In Linda Manor, life shrinks. 'Around here, what qualified as a news story usually had to do with someone's new ailment.' It is literally pathetic: one patient, losing weight, frets about why maintenance won't come and poke a fresh hole in his belt; another keeps ringing his local senator to complain about the consistency of his morning eggs (not runny enough). When someone does die, the nurse calls the kitchen - 'just so you won't send us a tray for him'. In this linoleum departure lounge, death means one less for breakfast. 'Linda Manor was a good place,' one visitor remarks, 'but there was too much sadness here.' Some residents die within days of arriving, one woman on her very first day. 'It was hard,' Kidder writes, 'to resist a Victorian explanation, that they died of a broken heart.'

Against this background Kidder narrates the story of a friendship between two room- mates, one a 72-year-old lawyer, the other a near-blind 91-year-old called Lou. Lou is gentle, practical, organised and affectionate: he sighs over his lost woodworking tools, listens to the hum of the lift, and entertains guests with stories about making fountain pens in the old days. Joe, on the other hand, is crotchety. Life has not been kind to him. 'The so-called labile tendency that sometimes accompanies strokes had lingered 18 years in Joe. It made him feel like weeping over inconsequential things, such as the sight of a young tree growing.'

A lawyer, he was brilliant at college, but wound up in the wrong job; one of his children died of leukaemia, the other was retarded. He has clenched himself against the world, and has never even been able to tell his wife he loves her. He is baffled by Lou's easy manner. Then, towards the end, Lou hears Joe talking heatedly on the phone.

'It sounded as if Joe was arguing with his wife. Soon he hung up, simply saying, 'All right, we'll see ya'.

'Lou didn't comment. He'd said what he had to say earlier. It was none of his business. Joe just had a different way. Lou wasn't going to say anything about what he'd overheard. They'd talk about other things.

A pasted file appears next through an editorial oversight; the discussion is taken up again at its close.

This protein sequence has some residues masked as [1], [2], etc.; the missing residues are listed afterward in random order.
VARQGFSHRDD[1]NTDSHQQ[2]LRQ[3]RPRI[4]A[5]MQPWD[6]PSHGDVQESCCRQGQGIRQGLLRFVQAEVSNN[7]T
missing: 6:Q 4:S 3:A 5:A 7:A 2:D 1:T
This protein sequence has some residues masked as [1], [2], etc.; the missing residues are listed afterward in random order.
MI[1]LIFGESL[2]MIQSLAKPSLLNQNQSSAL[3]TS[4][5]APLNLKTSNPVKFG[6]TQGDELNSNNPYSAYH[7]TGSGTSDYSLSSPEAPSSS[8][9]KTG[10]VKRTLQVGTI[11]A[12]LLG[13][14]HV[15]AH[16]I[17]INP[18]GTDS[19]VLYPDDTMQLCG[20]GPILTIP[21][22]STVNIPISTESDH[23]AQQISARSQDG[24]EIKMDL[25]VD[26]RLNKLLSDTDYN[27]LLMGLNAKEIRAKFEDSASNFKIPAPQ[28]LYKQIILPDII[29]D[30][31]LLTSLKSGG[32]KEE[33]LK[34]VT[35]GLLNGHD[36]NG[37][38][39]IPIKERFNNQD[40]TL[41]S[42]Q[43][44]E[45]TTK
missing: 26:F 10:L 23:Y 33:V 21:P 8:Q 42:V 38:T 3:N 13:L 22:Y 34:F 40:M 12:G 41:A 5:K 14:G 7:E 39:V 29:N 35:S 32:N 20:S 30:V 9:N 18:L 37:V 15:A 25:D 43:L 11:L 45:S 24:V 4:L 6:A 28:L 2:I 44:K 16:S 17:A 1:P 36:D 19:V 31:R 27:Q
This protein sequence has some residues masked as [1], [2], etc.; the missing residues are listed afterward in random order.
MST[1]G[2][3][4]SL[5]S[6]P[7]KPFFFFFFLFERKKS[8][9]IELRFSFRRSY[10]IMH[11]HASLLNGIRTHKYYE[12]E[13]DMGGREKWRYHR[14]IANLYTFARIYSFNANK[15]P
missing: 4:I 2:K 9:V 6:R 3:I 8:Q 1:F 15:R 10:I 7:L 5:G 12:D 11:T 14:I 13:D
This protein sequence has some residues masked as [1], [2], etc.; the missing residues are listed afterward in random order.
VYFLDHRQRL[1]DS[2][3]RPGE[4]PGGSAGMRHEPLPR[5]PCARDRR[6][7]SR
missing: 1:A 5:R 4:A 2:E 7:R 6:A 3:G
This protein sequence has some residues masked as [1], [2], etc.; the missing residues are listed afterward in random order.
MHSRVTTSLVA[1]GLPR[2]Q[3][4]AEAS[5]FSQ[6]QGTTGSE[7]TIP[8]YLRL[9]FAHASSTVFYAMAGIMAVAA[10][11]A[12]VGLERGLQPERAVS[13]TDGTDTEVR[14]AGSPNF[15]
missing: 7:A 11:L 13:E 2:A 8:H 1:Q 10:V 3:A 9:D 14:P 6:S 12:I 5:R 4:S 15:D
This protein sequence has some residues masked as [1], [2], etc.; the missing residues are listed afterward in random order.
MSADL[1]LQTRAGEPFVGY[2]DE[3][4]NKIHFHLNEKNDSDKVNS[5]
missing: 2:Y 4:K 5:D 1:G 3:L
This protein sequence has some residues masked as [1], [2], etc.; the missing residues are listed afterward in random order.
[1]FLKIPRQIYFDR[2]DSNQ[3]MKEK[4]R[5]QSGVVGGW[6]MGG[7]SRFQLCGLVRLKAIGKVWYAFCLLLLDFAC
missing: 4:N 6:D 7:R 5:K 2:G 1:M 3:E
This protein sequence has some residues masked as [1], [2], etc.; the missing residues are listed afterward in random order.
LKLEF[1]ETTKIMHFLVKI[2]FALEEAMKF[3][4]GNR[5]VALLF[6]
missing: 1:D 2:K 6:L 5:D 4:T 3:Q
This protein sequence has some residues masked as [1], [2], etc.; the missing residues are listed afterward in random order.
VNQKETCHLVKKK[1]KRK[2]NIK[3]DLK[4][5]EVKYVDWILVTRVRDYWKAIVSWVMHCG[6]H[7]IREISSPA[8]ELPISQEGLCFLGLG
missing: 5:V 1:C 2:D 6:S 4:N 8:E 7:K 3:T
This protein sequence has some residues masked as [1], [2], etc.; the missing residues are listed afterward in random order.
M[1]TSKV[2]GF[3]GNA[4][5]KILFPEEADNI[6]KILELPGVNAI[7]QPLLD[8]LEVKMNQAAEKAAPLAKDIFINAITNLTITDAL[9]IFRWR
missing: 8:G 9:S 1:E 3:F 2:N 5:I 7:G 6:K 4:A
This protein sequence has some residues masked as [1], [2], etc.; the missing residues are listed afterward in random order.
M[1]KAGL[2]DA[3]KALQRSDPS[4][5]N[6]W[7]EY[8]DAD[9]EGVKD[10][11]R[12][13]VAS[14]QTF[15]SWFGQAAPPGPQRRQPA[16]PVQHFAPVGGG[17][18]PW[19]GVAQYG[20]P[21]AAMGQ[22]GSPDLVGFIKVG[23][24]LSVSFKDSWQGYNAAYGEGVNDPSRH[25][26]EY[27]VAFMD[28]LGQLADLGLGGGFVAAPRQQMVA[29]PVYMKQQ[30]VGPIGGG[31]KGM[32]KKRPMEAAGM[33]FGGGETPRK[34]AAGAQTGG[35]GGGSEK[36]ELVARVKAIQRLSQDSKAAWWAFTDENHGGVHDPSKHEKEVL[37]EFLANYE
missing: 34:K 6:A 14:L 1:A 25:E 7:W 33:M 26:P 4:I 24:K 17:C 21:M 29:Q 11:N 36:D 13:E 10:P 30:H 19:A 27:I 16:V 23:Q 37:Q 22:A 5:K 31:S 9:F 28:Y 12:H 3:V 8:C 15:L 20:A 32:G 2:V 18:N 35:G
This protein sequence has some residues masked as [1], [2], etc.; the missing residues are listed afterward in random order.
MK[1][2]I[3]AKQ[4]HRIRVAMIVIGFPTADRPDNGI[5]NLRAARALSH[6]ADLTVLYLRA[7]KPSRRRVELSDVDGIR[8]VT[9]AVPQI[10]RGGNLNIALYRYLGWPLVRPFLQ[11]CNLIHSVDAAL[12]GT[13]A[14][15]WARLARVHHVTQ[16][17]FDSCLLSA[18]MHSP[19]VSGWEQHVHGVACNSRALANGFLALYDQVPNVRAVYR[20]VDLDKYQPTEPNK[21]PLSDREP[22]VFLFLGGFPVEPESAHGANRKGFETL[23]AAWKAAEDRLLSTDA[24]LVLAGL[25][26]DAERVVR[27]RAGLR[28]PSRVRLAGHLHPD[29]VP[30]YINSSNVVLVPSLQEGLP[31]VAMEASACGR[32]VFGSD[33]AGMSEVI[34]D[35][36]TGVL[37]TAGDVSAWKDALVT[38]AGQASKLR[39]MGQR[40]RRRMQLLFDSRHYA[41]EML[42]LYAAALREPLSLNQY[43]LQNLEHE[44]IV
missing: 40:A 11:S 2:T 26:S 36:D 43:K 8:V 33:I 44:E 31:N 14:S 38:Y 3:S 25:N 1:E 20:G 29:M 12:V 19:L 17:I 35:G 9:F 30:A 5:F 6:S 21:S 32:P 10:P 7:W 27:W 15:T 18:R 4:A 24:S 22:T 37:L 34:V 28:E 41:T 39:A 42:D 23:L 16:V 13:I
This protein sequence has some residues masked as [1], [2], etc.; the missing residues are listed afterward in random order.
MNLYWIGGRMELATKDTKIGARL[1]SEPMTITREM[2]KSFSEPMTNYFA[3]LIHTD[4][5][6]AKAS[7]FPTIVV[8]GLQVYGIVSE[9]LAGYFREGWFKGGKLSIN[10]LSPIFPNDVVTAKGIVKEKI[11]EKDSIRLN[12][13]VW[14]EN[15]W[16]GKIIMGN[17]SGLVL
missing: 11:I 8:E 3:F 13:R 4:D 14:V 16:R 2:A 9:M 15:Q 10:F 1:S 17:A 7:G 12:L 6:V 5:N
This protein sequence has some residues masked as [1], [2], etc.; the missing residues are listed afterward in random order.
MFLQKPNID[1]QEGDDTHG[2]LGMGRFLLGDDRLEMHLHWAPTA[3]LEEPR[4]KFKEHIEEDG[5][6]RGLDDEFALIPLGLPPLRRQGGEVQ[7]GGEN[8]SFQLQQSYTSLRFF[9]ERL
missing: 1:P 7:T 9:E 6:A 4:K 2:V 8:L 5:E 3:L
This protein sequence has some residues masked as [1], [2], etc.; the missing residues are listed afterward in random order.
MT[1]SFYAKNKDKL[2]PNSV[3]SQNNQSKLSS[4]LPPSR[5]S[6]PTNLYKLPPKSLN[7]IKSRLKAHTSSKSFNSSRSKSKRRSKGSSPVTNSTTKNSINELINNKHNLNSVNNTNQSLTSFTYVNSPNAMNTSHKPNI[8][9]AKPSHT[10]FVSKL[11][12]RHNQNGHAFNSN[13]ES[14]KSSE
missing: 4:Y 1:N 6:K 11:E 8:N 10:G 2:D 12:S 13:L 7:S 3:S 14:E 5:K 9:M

'But then Joe said, 'Ahhh, dear.' He said that he wished he hadn't argued with his wife. Joe sounded sad and remorseful.

'Lou thought of Joe's lying over there feeling miserable. And for what? The solution was so simple. Lou was old enough to be Joe's father. Well, he'd play the part again.

' 'Joe. Next time, before you hang up, why don't you tell her you love her?'

'From the direction of Joe's bed, through the gauze of his cataract Lou saw the outline of Joe shift. He heard a brief series of sobs.

' 'I'm sorry, Joe,' Lou said. He was truly sorry. He shouldn't have said that. He should mind his own business.

'But Joe had recovered his voice 'No. No. I agree with you'.'

There is no way of knowing where Tracy Kidder was while this quiet exchange took place: ducked down low behind the oxygen machine, perhaps, or perched on the rail above the bed. Perhaps he slipped a microphone into Joe's catheter. Somehow or other, by some small miracle of tact and compassion, he persuaded the old friends of Linda Manor to let him in on their saddest moments. The result reads like a novel, and the steady growth of Joe's affection and respect for his frail room-mate is both moving and profound: it is never too late to come of age.